Wednesday, July 18, 2012

Earthrise - Eras Lost (2012)

The scales of metal are starting to shift, with some of the most talented bands falling on the side of sludge. With this subgenre becoming one of the most popular, particularly in the United States, you can now find your fair share of great acts spread across this great nation of ours. From Iowa's Blizzard At Sea, to St. Louis' Fister and The Lion's Daughter, the bass heavy, distorted art form can't be stopped, even in the frozen north. Minnesota's Earthrise are no different, playing a brand of post metal that may leave you seeking out a lawyer for a personal injury suit. On their new album, "Eras Lost," this drunken four piece may give you a nasty case of whiplash.

After a brief spoken word, and crashing, distorted chord opens "Challenger Deep," resonating for seconds afterword. A rumbling bass line comes through, joined by the sizzle of cymbals. As heavy as the music is, there is always an underlying sense of melody to be had, even beneath the grating vocals. Every drum hit is deliberate, every down tuned chugging chord is not without purpose. Despite the ferocity of the lyrical delivery, there is substance to the screams, almost taking on the characteristics of free form poetry. Though, to be fair, it would be easy to lose sight of that amongst the bruising kick drums. It would be safe to call  "Titan" one of the heaviest tracks on the album, with a drum piece that is devastating. Once again, the grating vocals tear down any chance you had of surviving unscathed. And while the song may be one of the more simplistic pieces on the album, it is by no means a sleeper. A short, but equally enjoyable solo pops up, giving you one last push before the crashing end.

You get lost in the smooth instrumental of "Suspension," with a minimal vocal addition, in a way that has become synonymous with the post metal genre. The music isn't overly complicated, but intensely rich. It elicits a slow head nod with each blast beat, a visual approval. Almost a continuation, "Former Worlds" begins with that slow melody and an atmospheric blast of distortion. The vocal passages remain sparing in comparison to the multiple layers and waves of instrumentals, but this time they have a dimming effect on things. The screamed lyrics don't evolve, leaving them stagnant in an ever changing musical landscape. But the rhythm section comes to the rescue, through sliding bass lines and surgically precise drum fills. Alternatively, "Polar Low" is a more complete affair, with the vocals doing their part to elevate the track, rather than bring it down. They find a stride here, allowing the band to lead, while the words follow suite. The true disappointment is how the vocal style itself will distract from what is a fairly impressive lyric sheet, full of poetry and wordplay. That aside, the distorted riffs at play are at war with the crashing cymbals, in a battle where everyone wins.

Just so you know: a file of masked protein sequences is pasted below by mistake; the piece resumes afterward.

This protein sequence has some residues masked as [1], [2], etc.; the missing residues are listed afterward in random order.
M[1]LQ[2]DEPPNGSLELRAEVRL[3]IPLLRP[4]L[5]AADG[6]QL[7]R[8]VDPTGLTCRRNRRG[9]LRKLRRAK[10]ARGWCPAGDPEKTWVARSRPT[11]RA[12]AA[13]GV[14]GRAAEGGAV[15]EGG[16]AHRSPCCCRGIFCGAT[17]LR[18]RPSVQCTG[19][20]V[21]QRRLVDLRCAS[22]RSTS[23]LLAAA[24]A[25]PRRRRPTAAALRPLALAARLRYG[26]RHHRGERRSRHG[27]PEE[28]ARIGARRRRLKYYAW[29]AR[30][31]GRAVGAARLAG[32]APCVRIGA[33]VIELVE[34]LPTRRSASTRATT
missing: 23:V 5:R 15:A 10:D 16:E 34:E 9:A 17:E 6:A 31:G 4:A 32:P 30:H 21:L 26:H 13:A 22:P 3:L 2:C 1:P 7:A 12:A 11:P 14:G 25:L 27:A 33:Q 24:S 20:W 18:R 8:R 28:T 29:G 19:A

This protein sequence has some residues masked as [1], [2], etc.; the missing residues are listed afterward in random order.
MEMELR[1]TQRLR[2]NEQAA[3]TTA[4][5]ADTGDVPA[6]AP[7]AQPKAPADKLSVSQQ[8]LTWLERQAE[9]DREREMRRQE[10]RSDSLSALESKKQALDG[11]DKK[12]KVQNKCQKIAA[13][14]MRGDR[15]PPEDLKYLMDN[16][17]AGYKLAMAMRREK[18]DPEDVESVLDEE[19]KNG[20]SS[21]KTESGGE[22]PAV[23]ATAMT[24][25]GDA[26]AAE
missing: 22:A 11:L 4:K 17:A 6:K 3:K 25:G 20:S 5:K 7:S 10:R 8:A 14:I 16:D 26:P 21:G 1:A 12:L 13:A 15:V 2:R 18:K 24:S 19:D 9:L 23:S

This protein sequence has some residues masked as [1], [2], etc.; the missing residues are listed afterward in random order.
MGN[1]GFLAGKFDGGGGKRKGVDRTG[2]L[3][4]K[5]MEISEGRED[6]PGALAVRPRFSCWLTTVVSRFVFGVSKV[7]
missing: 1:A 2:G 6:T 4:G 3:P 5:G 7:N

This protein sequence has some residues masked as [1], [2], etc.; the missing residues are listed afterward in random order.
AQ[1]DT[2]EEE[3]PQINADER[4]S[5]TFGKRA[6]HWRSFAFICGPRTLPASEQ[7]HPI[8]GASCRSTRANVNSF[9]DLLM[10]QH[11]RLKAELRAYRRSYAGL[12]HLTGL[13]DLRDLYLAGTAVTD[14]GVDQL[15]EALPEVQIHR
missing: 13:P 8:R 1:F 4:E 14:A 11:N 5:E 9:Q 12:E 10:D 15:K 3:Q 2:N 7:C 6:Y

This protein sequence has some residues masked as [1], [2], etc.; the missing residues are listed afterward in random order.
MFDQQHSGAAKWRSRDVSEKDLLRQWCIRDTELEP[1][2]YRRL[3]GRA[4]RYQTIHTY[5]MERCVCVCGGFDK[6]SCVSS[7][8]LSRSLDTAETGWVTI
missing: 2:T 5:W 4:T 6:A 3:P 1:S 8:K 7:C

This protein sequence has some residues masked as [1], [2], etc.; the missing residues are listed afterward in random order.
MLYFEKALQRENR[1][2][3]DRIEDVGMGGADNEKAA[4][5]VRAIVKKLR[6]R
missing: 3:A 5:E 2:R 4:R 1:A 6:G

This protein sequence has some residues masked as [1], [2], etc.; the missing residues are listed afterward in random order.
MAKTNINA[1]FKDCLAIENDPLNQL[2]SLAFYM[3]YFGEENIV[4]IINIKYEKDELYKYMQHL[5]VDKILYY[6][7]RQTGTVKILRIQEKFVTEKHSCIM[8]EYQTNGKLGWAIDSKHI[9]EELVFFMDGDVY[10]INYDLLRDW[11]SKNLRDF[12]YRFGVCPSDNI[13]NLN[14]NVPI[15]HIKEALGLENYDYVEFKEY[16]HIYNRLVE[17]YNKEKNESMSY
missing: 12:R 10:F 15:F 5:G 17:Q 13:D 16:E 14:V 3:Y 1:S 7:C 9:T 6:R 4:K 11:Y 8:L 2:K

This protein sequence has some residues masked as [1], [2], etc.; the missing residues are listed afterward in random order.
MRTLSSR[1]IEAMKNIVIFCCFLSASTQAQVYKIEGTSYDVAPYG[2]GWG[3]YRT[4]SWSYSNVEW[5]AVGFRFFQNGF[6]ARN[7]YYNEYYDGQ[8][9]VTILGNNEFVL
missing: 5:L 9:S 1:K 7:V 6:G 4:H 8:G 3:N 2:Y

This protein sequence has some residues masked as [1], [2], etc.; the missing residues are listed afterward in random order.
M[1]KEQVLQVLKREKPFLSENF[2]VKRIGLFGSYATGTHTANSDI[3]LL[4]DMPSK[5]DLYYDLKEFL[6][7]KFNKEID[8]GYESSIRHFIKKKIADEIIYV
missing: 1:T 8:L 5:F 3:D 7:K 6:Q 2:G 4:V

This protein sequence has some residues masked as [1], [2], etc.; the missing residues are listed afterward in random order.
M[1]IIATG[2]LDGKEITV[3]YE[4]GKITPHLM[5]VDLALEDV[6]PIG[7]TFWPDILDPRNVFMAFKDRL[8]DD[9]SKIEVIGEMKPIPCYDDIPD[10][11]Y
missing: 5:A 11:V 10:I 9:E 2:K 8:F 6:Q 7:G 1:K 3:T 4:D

Standing out from the rest of the album, "Relentless" gives you a more melodic approach to the formula, with guitars, bass, and drums finding a comfort zone somewhere between solid and explosive. The drumming, in particular, is at a high point, with amazing detail put into every passing measure. More than anything, this feels like an extended interlude, a transition from one half to the next. And with that, "Mirovia" breaks through. There is a density at work that, while present in the earlier tracks, is taken to a new height here. Every down beat is a joining of a massive chord, and a thunderous array of drums. if you can prevent your brain from turning to complete mush under the weight of all of the pummeling of the outro, you will be handsomely rewarded with "Eighteen Hundred." Throwing melody to the side, this is a heavy exhibition of tempo changes and pure, unadulterated destruction. Don't hold your breath waiting for a dazzling solo or clean vocal lead. Much like the leaders of the sludge movement, this is the sonic beatdown you deserve.

After the assault and battery you have endured, "Transmission" gives you a few moments to breathe, with whining guitars echoing throughout the four minute piece. This is drum lead, with electronic elements coming in and out, mingled with radio transmissions. The final descent begins with "Exhale," a track which thankfully exhausts all of its lyrical and vocal load in the first half. The second half is a flowing instrumental, simplistic but powerful in its delivery. Once again, the drums take center stage, with each cymbal and tom finding the perfect place in the mix. Sure, the guitars set the tone, set the mood. But the way they bounce and kick off one another is the true strength of the band. To close it all out, "Frame Digging" becomes the song of submission to the new regime, accepting that the life you once new is over. Through the most intense screams, the band take you through one more walk of flames and fire, beating you down with kick snare combos and raging riffs.

Earthrise have a solid handle on making music that is both punishing, but also rewarding. They manage to offset their rage fairly well, without lessening the impact. But with a vocal attack that seems to be one dimensional, it is hard to differentiate one song from the next, despite lyrics that are far more inspired than one might think from the way they are presented on tape. That said, these eleven tracks are well rounded, balanced with melody and mayhem, and have every opportunity to grow. The question is whether "Eras Lost" will be the start of something big, or the just another piece of sludge lore.


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